Anybody who has worked the nine-to-five will know Ricky Gervais' The Office TV smash really is a documentary, not a sitcom. Some of humanity's lowest points in history have occurred largely unseen within the dull grey walls of office-dom.
Okay, so office politics isn't quite as bad as the stuff that Attila the Hun or Hitler got up, but there is no denying that many offices are tedious human menageries that bring out the worst in people. Which is what makes such subject material utterly compelling in game form in Vivendi's latest mobile title, Office Wars.
Presented as a sim style offering, Office Wars is set as you'd expect in the confines of an office. As the employee of a seafood company, Spicy Squid Inc., you start the game as one of four different characters who each have contrasting attributes, responsibilities and ambitions.
The aim of the game is to interact with your fellow co-workers to boost your popularity. Nodding solemnly along to their rants about the virtues of the Territorial Army and bringing in decent biscuits won't cut it, either – the only way to win friends is through a subtle blend of ass kissing, aloofness, a willingness to work, and a disdain for authority.
Conversations are handled by a system where you pick a phrase that intimates a general sentiment, then through the use of a gauge you pick the force with which you wish to express it. So if you select the conversation option, "I like my job" and then pitch it at the high end of the gauge, your character will gush an enthusiastic, "I am so happy to do this job. It's just awesome and amazing in every way."
It's a disarmingly simple approach that makes for a complex and unpredictable set of conversation possibilities.
The particular trait or attitude you have to display in order to score the friendship of a colleague is dependant on who you're playing as and which co-worker you're speaking to. For instance, if you're playing as the resident slacker, Bob, and you're trying to win over the conscientious money grubbing boss, Buck, it's best not to mention in conversation that you only turn up to waste time and look good doing it. But get the blend right and you'll soon have hordes of comrades tripping over themselves to be the first to come to your defence when you're accused of vandalising the coffee machine.
As you successfully communicate with your colleagues, your status and likeability increase, opening up new opportunities for interaction with other, more senior members of staff, both in terms of company rank and social standing.
There are also various missions that you need to complete to take the lightweight but effective narrative of the game forward. Dependant on your character, these are usually of the 'go fetch this', 'go talk to that person' variety and in lesser games would come off as pointless and boring. But in Office Wars your missions are accompanied by just the right amount of mini-game and interaction-flavoured distraction to keep the experience moving along.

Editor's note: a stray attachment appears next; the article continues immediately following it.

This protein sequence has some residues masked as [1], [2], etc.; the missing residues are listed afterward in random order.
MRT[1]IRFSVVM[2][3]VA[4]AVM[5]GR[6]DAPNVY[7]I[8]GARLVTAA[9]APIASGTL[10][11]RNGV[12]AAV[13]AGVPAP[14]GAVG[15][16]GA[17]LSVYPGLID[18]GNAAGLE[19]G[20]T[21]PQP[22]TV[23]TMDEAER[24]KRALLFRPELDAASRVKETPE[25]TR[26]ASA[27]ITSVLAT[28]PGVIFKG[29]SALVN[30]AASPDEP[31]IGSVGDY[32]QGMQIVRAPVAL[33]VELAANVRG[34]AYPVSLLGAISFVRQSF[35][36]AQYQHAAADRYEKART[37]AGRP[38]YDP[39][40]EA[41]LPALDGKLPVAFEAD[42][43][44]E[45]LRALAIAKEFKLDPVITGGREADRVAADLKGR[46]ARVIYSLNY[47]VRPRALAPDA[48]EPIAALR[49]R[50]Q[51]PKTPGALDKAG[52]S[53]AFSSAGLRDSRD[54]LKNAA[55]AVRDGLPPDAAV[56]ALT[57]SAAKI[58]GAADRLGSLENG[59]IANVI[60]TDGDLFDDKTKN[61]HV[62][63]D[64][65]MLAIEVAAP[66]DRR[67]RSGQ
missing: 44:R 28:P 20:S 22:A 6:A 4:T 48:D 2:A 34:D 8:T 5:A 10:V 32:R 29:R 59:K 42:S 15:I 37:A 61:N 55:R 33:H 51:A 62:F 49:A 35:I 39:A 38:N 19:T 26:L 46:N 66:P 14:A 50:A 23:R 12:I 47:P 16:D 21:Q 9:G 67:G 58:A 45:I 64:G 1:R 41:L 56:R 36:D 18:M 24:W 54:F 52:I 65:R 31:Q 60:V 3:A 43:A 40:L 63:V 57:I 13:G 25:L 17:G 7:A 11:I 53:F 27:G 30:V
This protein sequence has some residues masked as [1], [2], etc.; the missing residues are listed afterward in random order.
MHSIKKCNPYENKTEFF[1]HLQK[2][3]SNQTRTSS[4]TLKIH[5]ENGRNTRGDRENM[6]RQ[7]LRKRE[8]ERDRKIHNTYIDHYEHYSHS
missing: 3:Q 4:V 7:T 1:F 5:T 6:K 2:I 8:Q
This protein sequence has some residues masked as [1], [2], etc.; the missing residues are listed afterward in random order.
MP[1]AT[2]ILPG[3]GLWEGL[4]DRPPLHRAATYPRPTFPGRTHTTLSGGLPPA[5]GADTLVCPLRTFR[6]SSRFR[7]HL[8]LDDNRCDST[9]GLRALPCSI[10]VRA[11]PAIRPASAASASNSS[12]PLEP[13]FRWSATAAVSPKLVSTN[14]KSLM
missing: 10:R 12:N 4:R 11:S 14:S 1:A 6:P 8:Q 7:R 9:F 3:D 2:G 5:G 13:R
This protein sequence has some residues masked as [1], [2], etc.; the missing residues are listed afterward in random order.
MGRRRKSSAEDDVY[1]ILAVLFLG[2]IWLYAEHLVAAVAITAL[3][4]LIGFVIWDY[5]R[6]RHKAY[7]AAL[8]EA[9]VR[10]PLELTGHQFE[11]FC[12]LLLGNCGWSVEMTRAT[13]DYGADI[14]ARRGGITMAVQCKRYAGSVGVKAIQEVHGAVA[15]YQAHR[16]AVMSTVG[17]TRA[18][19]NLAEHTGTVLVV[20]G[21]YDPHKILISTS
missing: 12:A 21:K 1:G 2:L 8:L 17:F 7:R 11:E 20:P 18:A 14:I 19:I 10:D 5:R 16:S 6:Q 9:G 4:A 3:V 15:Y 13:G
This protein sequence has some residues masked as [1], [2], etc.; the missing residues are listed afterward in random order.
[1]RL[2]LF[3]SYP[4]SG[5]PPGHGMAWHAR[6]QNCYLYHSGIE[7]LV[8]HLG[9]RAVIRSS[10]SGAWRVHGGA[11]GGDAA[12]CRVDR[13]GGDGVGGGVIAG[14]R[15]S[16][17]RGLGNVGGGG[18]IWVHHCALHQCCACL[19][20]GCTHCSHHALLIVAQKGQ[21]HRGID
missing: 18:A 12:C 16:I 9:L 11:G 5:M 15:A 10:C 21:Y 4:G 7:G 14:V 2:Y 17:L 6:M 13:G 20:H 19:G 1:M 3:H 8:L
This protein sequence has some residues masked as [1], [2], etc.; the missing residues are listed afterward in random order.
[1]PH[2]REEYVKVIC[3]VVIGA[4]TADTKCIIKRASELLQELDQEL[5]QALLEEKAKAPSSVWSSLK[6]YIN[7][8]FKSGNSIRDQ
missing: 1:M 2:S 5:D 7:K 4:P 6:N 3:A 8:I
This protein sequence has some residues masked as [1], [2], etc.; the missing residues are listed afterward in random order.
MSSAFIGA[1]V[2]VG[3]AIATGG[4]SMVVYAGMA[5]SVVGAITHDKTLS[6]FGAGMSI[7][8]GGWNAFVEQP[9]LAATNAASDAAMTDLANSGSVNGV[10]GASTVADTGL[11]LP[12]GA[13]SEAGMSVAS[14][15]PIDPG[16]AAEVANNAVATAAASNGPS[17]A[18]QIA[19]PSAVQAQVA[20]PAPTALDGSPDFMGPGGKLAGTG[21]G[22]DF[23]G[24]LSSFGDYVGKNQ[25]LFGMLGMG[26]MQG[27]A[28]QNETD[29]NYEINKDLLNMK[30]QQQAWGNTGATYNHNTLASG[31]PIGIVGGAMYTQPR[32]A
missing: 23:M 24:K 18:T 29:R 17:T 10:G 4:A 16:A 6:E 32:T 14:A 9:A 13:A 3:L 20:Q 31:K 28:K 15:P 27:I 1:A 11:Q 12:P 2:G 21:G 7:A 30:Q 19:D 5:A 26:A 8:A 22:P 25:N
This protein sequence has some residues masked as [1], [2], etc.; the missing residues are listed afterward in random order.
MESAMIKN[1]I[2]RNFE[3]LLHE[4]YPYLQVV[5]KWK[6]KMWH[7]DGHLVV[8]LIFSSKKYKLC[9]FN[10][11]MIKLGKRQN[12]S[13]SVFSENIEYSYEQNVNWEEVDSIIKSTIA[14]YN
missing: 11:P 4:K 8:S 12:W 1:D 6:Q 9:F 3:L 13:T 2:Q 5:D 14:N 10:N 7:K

The mini games, of which there are only two, are enjoyable enough to encourage repeat visits. The best is Mole Bashing, a simple reaction-based game where you must use the keypad to hit the numbers that correspond with faces that pop out of a grid to bash them back down. The second, Waddy Ball, is basically the office version of golf, where you have to pitch the correct angle and power behind your throw to get a wad of paper into differently positioned waste baskets.
These different gameplay elements make for a nicely cohesive whole, and by hitting the right balance between work, play and interaction you will happily strive to ascend the popularity stakes to become the most valued member of Spicy Squid Inc. As a mobile game, Office Wars works brilliantly, presenting a near fully featured sim-style experience, capped with a sense of humour and quirky visual style that gives the game an atmosphere that is as much a part of the experience as its more hands-on aspects.
Not that there aren't some niggles for the game's developer to discuss in its 'Office Wars Post Pocket Gamer Review Follow-Up Debrief Session' (8am Monday, bring your own coffee).
Most notably, the loading times are yawnsome and all too frequent (though the Spicy Squid Inc logo that appears during these sections is definitely cool enough to appear on a T-shirt). Also, the game's 44 missions compared to its two mini-games feel slightly top-heavy. The presence of more mini-games, specifically integrated with the narrative, would have been welcome, even at the expense of chopping out a few of the missions.
Still, it's hard to complain about a game as fully realised in concept and execution as Office Wars (especially given the poor quality of its dire rivals). If you're completely fed up with your office job to the point where you're willing to be sacked, there couldn't be a cooler way to go than by getting caught playing this little gem. Well, unless you have the guts to feed the pot plants into the paper shredder.